Title: At Home on Ladybug Farm
Author: Donna Ball
Release Date: October 6, 2009
Publisher: Berkley Trade
Genre: Women’s Fiction
Source: Personal Copy
Rating: 4 out of 5
After spending a year on Ladybug Farm and deciding they want to stay, Lindsay, Cici and Bridget have more challenges facing them. The farm still needs a lot of work and money is tight. Noah is still helping the women out, but they want to do more for him and help him find a better life. Cici’s daughter Lori has also moved into the house; she has decided that college isn’t the place for her, and she’d rather live on the farm. The women find they have many difficulties, yet the hardships are always made easier by the fact that they are together.
I really enjoyed A Year on Ladybug Farm so I was thrilled to see there were sequels to it. I picked up At Home on Ladybug Farm expecting more of the warmth and happiness that I got in the first novel, and was surprised and pleased to find that there was a lot more to this book.
At Home on Ladybug Farm really delves into the history of Blackwell Farms (the original name of Ladybug Farm). As the women explore the house, they find clues as to different purposes the house has served over the years. To flesh out the narrative, Ball includes historical flashbacks to these different time periods in order to show the reader what was happening and to bring the past to life. By doing this, she emphasizes how important the past is to the future of Ladybug Farm. The women must learn from the farm’s past and utilize it in their efforts to fix it and make it profitable.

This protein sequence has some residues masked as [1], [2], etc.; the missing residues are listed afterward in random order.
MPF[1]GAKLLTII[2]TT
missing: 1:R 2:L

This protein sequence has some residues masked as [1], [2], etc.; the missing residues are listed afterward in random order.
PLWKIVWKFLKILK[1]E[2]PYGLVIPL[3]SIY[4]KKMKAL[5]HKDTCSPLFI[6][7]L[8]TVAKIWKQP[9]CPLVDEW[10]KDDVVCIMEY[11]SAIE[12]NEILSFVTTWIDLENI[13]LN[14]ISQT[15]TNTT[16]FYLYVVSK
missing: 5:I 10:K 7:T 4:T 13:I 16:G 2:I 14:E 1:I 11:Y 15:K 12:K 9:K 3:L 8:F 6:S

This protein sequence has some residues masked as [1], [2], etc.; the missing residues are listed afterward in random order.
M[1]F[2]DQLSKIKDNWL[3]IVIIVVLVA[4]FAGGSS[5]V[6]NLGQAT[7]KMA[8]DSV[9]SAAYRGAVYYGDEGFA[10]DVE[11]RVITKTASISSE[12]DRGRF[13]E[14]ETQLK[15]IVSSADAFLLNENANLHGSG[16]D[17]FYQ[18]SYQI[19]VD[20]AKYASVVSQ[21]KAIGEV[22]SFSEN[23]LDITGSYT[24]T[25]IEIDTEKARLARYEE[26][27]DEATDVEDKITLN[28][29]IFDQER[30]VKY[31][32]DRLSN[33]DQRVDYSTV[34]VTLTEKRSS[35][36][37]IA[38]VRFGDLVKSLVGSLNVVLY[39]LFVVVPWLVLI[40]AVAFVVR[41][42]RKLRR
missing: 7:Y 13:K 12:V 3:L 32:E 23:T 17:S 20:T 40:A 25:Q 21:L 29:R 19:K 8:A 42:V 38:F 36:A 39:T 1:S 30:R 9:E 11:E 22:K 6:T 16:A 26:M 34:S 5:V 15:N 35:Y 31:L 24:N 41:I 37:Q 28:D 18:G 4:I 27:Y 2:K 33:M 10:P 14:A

Lindsay, Cici, and Bridget are fun to revisit in this novel, though Lori is a bit difficult. Deciding that college isn’t for her, she has moved into the house and determined that she will find a way to make it profitable, thus proving that she doesn’t need college. If anything, she proves the opposite – her schemes are so poorly thought out that it’s a wonder that the three women don’t prevent her from trying to help. On top of that, she uses the failure of her ideas as proof of why she doesn’t belong in college, because she is too stupid to be there. It’s really frustrating for the reader, because Lori is clearly suffering from self-esteem issues, and these problems are making life difficult for everyone at Ladybug Farm. At the same time, though, much of the story is carried by Lori’s antics and everyone’s efforts to recover from them, so it’s difficult to complain about her as a plot device.
At Home on Ladybug Farm was a fun, enjoyable read, and I’m looking forward to picking up the next in the series, Love Letters from Ladybug Farm. I highly recommend reading these books in order, rather than trying to pick one up as a standalone, because the character development moves slowly. It’s important to get to know everyone in these books because they really do carry the novel, so if you’re interested in this series, definitely pick up A Year on Ladybug Farm first!